Back in Nepal, Maya’s success partially lay in the hands of Pemba Dorje Sherpa, record holder of the fastest ascent of Everest, and her personal guide. She practiced running and cycling every morning as part of her training program, beginning in October 2016. Fundraising in Nepal resulted in almost 20,000 USD towards the cost of her expedition, along with additional sponsorship from a UN program focused on empowering women. She said, smiling, “I was lucky not to have to pay another 15,000 USD, thanks to Sherpa Shepherds Expedition and Pemba.” He taught her climbing techniques, and they practiced on the 6,000 m Mera Peak, before attempting the brave journey to the summit. Kanchi Maya tells me in detail the steps of each part of the route, and how they had to stay in Camp 4 for three days. When there, she found she would need to pay 1,000 USD for one bottle of oxygen, or go down. Pemba advised her to return, but she was determined not to give up. She ordered another five oxygen bottles. Money was not the most important issue, she had a message to bring equality to women, and a will to go all the way. After three days of bad weather, they finally made the push to the summit. They began on the evening of May 20, finally arriving at 6:00 a.m. the following morning. She had done it. “I was so happy! But, the most difficult part was the descent, as you have exhausted all of your energy going up, and coming down is very steep”—here, she demonstrated the angle with her palm, “You have to walk down, but as you are wearing an oxygen mask and sunglasses, you can’t see where you are going. This part is dangerous.”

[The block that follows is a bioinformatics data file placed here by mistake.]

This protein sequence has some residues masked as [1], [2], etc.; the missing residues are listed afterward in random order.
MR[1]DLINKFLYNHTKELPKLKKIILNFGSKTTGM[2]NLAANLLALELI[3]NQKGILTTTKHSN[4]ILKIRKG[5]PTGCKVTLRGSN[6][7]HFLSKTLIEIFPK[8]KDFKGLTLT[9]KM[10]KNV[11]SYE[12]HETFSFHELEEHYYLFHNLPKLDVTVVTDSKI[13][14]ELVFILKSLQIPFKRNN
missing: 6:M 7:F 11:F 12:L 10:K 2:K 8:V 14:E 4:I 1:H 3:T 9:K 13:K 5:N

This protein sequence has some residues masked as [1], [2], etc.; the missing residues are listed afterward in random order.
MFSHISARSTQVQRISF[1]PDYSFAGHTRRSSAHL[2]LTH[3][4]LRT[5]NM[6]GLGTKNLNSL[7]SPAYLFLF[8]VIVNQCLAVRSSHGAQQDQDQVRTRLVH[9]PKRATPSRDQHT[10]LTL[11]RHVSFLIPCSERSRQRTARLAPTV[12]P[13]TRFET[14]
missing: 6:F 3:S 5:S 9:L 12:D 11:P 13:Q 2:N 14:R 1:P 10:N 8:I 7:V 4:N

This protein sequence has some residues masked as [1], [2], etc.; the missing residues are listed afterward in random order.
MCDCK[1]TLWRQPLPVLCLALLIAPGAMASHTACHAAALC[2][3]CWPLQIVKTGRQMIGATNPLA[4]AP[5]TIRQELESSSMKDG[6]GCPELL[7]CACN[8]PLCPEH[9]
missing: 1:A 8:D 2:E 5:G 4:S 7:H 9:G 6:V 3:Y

She reveals that her dream is to climb all the 14 highest peaks, to move into tourism, stay in Nepal, and set up an all-women organization. Since this first experience, she has climbed the Ramdung Peak with an all-Nepali women’s team: there are single mothers, women returning from working abroad, and some who were already female mountaineers, on her team. She will lead the next expedition to summit Everest in 2018, and any Nepali woman can join her team. She is passionate to spread the message of women empowerment, encouraging them to step out, and leading in a new direction in quite a brave way for Nepal. She told me, “Once I am up there, I have no fear.”
I feel more than lucky, totally inspired by what I thought would just be a practical work meeting, and I end up asking to take a picture with her in front of the Boudhanath stupa—just in case I am daydreaming. One of Nepal’s peculiar gifts is the serendipitous way you often run into the most unexpected people. Kanchi Maya leaves me with this sentence, “We need money, but it is not everything.” I agree with her wholeheartedly and give her all my respect, not just because she has climbed Everest, but because of the humble and graceful way she carries herself and the simple understanding that we are all human beings who should be treated equally, and with respect.